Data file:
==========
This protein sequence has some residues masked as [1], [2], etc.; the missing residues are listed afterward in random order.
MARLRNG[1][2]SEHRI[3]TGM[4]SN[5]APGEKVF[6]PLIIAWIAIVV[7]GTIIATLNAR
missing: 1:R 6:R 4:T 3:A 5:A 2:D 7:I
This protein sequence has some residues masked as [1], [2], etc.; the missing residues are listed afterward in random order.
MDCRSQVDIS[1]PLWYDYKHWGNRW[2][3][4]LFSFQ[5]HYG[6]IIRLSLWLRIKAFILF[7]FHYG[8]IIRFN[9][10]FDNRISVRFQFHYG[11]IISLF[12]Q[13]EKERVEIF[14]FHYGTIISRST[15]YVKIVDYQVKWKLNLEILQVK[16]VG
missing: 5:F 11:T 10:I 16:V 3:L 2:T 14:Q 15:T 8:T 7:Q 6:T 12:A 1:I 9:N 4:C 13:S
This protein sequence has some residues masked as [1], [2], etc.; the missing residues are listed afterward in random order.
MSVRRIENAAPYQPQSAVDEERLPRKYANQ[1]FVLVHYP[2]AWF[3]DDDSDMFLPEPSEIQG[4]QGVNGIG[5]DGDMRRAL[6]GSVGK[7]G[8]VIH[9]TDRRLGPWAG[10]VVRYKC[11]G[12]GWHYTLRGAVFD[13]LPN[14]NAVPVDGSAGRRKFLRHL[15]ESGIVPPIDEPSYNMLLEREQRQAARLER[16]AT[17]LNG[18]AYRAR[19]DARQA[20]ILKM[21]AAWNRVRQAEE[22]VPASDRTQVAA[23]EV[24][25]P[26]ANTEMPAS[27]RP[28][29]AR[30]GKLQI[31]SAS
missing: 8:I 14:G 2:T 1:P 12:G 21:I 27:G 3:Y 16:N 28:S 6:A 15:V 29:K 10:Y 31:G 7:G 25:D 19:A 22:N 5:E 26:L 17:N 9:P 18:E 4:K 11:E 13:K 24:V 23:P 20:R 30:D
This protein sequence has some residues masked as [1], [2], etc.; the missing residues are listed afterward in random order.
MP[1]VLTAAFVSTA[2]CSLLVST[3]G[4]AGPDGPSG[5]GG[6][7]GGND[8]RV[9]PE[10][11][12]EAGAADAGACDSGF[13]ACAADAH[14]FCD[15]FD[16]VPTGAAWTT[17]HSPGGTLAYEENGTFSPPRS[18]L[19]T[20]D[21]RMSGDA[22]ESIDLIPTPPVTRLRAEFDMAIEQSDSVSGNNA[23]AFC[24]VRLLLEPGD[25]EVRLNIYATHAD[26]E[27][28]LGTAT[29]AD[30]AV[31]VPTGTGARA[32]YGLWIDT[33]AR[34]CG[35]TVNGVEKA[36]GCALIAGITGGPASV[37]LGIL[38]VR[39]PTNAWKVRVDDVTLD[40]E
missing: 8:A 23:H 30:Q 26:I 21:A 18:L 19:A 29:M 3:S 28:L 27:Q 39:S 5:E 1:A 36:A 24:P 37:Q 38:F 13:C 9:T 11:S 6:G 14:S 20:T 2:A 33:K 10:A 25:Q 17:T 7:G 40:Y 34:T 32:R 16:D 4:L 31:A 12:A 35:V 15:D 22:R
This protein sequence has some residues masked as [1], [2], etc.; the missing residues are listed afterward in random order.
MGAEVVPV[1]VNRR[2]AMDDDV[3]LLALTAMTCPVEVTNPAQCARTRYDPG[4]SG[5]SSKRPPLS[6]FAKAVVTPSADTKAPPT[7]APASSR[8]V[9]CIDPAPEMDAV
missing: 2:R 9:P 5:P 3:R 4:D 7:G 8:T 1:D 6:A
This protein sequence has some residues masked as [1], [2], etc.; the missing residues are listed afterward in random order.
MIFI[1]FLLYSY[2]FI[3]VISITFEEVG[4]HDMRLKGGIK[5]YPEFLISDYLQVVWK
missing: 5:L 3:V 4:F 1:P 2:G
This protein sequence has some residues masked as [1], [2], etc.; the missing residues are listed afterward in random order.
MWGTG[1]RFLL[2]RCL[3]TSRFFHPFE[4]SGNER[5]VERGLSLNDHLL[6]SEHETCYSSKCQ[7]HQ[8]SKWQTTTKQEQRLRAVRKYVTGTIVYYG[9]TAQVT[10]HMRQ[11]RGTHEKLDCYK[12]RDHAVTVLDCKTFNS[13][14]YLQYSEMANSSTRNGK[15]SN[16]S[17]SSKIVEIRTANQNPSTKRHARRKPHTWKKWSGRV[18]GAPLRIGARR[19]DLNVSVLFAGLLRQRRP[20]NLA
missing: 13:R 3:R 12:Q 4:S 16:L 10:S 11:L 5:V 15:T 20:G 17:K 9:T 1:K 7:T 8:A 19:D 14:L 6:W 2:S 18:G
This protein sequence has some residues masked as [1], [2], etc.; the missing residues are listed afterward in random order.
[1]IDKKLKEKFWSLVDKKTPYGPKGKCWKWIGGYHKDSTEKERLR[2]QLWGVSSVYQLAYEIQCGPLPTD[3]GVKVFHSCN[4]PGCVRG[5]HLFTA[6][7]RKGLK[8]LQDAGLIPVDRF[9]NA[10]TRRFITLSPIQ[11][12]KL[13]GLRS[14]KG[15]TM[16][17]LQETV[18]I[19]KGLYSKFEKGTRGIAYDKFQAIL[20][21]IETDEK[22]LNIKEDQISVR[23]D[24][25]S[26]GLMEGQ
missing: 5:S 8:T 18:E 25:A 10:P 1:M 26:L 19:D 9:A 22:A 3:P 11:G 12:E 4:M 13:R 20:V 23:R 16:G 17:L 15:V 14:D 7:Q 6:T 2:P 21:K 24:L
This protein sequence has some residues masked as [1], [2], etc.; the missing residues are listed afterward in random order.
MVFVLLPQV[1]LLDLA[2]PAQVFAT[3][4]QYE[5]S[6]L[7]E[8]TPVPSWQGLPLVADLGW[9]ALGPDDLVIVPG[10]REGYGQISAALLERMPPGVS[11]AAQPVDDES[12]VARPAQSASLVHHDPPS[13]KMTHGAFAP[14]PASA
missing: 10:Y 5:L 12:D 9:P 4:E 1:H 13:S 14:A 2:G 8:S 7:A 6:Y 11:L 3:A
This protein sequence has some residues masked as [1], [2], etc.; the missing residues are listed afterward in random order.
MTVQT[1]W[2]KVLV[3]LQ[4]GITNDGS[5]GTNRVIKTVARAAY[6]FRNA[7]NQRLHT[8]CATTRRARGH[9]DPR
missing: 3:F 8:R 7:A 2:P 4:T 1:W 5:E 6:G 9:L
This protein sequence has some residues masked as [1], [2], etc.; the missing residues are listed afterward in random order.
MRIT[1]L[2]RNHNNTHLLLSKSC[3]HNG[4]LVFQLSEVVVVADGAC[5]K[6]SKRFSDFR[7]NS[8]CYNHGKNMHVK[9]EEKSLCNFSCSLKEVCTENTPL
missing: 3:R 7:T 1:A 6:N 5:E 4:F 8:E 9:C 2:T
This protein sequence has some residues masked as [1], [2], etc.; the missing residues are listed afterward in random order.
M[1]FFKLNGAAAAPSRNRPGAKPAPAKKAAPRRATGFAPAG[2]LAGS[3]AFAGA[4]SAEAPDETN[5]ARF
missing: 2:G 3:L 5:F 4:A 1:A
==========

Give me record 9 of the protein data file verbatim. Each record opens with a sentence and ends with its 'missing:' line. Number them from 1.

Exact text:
This protein sequence has some residues masked as [1], [2], etc.; the missing residues are listed afterward in random order.
MVFVLLPQV[1]LLDLA[2]PAQVFAT[3][4]QYE[5]S[6]L[7]E[8]TPVPSWQGLPLVADLGW[9]ALGPDDLVIVPG[10]REGYGQISAALLERMPPGVS[11]AAQPVDDES[12]VARPAQSASLVHHDPPS[13]KMTHGAFAP[14]PASA
missing: 10:Y 5:L 12:D 9:P 4:E 1:H 13:S 14:A 2:G 8:S 7:A 6:Y 11:L 3:A